The Gospel according to Matthew begins with the genealogy of Jesus. Here are a few names: The book of the genealogy of Jesus Christ, the son of David, the son of Abraham. Abraham was the father of Isaac, and Isaac the father of Jacob, and Jacob the father of Judah and his brothers, and Judah the father of Perez and Zerah by Tamar … Salmon the father of Boaz by Rahab, And David was the father of Solomon by the wife of Uriah, … and Jacob the father of Joseph the husband of Mary, of whom Jesus was born, who is called Christ (Matt. 1:1-16).
Judah was the leader among the twelve sons of Jacob. It was at his suggestion that they sold Joseph, the favourite son of Jacob, into slavery, and told their father that Joseph had probably been torn apart by a wild animal. Tamar pretended to be a prostitute and slept with Judah and so Perez was born. Boaz’ mother, Rahab, wasn’t an Israelite and, worse, she was also a prostitute! She aided scouts of the Israelites with their escape from Jericho. David slept with Uriah’s wife, Bathsheba, after which she expected David’s child. David plotted Uriah’s fall in battle. The child died early.
But grace and forgiveness were also granted to these people. David thought nobody was aware of his sin. When the prophet, Nathan, confronted David with it, David admitted: “I have sinned against the LORD,”… Nathan replied, “The LORD forgives you; you will not die” (2 Sam. 12:13). David repented and his sin was forgiven. David took Bathsheba as his wife and had a son with her. Of all David’s children God chooses this son, Solomon, as an ancestor of Jesus. What’s more, special mention is made of the Lord’s love for him: … whom David named Solomon. The LORD loved the boy (2 Sam. 12:24). Rahab, who was called “the prostitute”, is held as an example of someone who has true faith: It was faith that kept the prostitute Rahab from being killed with those who disobeyed God, for she gave the Israelite spies a friendly welcome (Heb. 11:31).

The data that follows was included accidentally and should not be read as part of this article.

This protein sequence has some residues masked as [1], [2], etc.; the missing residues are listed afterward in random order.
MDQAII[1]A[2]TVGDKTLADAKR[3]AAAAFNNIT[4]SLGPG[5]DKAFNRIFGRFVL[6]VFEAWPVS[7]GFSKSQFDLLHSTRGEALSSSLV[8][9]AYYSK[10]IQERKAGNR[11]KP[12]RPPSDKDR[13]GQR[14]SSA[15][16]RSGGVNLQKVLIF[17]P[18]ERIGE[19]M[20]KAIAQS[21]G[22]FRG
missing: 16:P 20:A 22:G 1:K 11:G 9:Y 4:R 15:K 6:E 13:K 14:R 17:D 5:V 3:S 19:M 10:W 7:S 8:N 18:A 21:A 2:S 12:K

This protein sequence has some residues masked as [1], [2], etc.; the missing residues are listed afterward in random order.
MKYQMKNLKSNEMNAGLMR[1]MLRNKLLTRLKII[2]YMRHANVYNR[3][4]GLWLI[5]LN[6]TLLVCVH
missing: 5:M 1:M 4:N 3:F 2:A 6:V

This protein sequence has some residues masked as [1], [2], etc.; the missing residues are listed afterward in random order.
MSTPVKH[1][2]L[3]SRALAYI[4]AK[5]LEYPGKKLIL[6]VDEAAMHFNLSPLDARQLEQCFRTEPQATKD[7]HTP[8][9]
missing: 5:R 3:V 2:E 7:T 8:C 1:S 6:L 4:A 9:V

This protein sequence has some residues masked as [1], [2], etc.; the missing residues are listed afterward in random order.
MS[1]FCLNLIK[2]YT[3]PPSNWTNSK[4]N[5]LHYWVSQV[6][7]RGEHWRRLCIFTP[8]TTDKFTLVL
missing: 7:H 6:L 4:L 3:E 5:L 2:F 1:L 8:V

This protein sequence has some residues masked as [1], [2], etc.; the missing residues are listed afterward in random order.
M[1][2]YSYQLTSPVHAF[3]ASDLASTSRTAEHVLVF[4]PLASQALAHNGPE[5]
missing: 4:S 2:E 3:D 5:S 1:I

One may wonder why Matthew introduces his Gospel by listing Jesus’ genealogy and then highlighting the names of exactly those ancestors of Jesus who were deceivers, a murderer and a prostitute. Of David there is no mention of his being the best known king, or about the wonderful psalms he wrote, but that he had a child with another man’s wife. Because Matthew, the author, had been a despised tax collector himself who had received God’s grace and forgiveness, he thoroughly understood that the Good News is precisely about grace and forgiveness for sinners. Thereby Matthew also reveals that God’s grace and forgiveness for all sinners, as for each one of us, has always been there. Jesus made grace available to all people by paying for our sins on the cross, so completely as if we had done the payment ourselves; we must just accept this in faith.
The point of the gospel is: However big our sin, it is never bigger than the grace of God. The Gospel is for all people. God proclaimed the Good News through Jesus, our Lord. Jesus therefore says: I will never turn away anyone who comes to me (John 6:37).
Lord, thank you that You are merciful and that therefore we never need to hesitate to approach You for forgiveness. Amen.